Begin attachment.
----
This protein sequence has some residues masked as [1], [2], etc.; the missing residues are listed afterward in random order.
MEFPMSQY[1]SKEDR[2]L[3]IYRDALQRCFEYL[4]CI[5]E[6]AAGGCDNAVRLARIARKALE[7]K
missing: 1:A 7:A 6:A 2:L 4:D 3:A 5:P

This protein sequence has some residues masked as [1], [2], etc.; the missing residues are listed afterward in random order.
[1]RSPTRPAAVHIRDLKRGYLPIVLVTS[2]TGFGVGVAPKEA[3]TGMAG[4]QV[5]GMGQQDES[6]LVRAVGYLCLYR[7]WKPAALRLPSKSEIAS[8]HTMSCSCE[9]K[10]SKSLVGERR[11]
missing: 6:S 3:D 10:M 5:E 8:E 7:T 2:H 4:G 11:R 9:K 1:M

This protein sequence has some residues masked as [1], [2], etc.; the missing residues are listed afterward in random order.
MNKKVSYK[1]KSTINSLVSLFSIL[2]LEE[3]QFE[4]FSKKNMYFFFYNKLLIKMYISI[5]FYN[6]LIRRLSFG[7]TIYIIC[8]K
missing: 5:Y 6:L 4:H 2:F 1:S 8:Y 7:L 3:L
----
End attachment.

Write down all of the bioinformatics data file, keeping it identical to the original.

This protein sequence has some residues masked as [1], [2], etc.; the missing residues are listed afterward in random order.
MEFPMSQY[1]SKEDR[2]L[3]IYRDALQRCFEYL[4]CI[5]E[6]AAGGCDNAVRLARIARKALE[7]K
missing: 1:A 7:A 6:A 2:L 4:D 3:A 5:P

This protein sequence has some residues masked as [1], [2], etc.; the missing residues are listed afterward in random order.
[1]RSPTRPAAVHIRDLKRGYLPIVLVTS[2]TGFGVGVAPKEA[3]TGMAG[4]QV[5]GMGQQDES[6]LVRAVGYLCLYR[7]WKPAALRLPSKSEIAS[8]HTMSCSCE[9]K[10]SKSLVGERR[11]
missing: 6:S 3:D 10:M 5:E 8:E 7:T 2:H 4:G 11:R 9:K 1:M

This protein sequence has some residues masked as [1], [2], etc.; the missing residues are listed afterward in random order.
MNKKVSYK[1]KSTINSLVSLFSIL[2]LEE[3]QFE[4]FSKKNMYFFFYNKLLIKMYISI[5]FYN[6]LIRRLSFG[7]TIYIIC[8]K
missing: 5:Y 6:L 4:H 2:F 1:S 8:Y 7:L 3:L